According to UNHCR, the wording of the Convention refugee definition itself – expressing the notion that certain individuals may be unable to avail themselves of the protection of their countries of origin – accounts for the real possibility that certain governments may not be able to protect their citizens from persecution by private parties. "Thus the essential element for the extension of international protection," UNHCR concludes, "is the absence of national protection against persecution ... "15
UNHCR also affirmed that the "object and purpose" of the UN Refugee Convention supports the inclusion of nonstate persecution in its mandate. According to the Vienna Convention on the Law of Treaties, "a treaty shall be interpreted in good faith in accordance with the ordinary meaning to be given to the terms of the treaty in their context and in light of its object and purpose."16
The ordinary meaning of the term "persecution," UNHCR states, is that "it embraces all persecutory acts irrespective of whether or not the complicity of the state is involved."17 UNHCR adds that "the object and purpose of the 1951 [Refugee] Convention is to ensure that individuals who have a well-founded fear of persecution on the grounds enumerated in the Convention be granted international protection as a substitute for the, lacking, national protection [sic]."18 Based on this logic, UNHCR concludes that refusing to consider victims of nonstate persecution for refugee status clearly contravenes the object and purpose of the UN Refugee Convention.
Various experts on international refugee law and reputable nongovernmental refugee organizations agree with UNHCR's position. "[T]he issue of State responsibility for persecution, relevant though it may be in other circumstances, is not part of the refugee definition," Goodwin-Gill observes.19 Similarly, James Hathaway states that beyond persecution acts "carried out by entities with which the state is formally or implicitly linked, persecution may also consist of either the failure or inability of a government effectively to protect the basic human rights of its populace."20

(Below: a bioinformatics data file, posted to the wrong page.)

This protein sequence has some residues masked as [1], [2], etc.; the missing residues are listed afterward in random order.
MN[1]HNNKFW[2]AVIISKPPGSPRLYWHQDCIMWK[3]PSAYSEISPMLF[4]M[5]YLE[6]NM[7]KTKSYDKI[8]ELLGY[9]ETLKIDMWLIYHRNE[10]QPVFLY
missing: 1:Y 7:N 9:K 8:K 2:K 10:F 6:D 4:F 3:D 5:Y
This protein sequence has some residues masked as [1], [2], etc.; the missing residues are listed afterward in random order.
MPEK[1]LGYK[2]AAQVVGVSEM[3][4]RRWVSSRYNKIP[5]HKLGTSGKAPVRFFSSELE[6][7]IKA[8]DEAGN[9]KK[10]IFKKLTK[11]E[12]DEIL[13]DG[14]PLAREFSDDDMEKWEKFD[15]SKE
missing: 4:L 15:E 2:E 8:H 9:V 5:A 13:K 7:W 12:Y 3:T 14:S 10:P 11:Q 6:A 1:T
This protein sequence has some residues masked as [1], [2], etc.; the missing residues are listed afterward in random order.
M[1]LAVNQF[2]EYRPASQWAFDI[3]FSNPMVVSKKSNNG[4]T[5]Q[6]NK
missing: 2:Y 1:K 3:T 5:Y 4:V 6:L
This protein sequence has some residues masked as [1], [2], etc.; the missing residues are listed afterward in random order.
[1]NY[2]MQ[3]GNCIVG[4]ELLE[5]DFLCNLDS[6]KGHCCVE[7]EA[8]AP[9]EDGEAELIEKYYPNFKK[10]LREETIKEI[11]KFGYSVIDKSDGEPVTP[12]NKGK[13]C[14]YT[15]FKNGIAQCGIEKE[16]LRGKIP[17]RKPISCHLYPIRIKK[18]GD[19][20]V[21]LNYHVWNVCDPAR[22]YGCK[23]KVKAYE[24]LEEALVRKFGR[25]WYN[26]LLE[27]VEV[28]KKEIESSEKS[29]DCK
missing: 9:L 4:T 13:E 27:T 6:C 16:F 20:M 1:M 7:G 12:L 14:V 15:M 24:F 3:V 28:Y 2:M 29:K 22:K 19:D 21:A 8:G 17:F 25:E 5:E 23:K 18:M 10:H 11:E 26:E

Several countries, including Austria, Belgium, Denmark, Finland, Greece, Ireland, the Netherlands, Portugal, Spain, Sweden, and the United Kingdom, subscribe to UNHCR's approach. Perhaps in the clearest stand on the issue, Sweden revised its Aliens Act in 1996 (in force since January 1, 1997), explicitly stating that the refugee definition "applies irrespective of whether persecution is at the hands of the authorities ... "21 Similarly, in recognizing the nonstate persecution asylum claim of an Algerian asylum seeker, the United Kingdom's Immigration Appeal Tribunal remarked that the real question is not whether the State authorities are doing the best they can in all the circumstances, but whether viewed objectively the domestic protection offered by or available from the State to the appellant is or is not reasonably likely to prevent persecution.22
In the 1993 case, Attorney-General of Canada v. Ward, the Canadian Supreme Court ruled that state complicity is not a requirement for refugee recognition within the UN Refugee Convention's meaning.23 In McMullen v. INS (1981), the U.S. Board of Immigration Appeals also noted that "persecution within the meaning of [Section] 243(h) [essentially a restatement of the UN Refugee Convention's Article 33 bar on refoulement] includes persecution by nongovernmental groups ... where it is shown that the government of the proposed country of deportation is unwilling or unable to control that group."24 In a 1998 decision, the U.S. Court of Appeals for the Ninth Circuit in Korablinda v. INS used similar reasoning in granting asylum to a Ukrainian woman, whom members of an ultra-nationalist group in Kiev had repeatedly beaten and harassed because she was Jewish.25
The German Protection Gap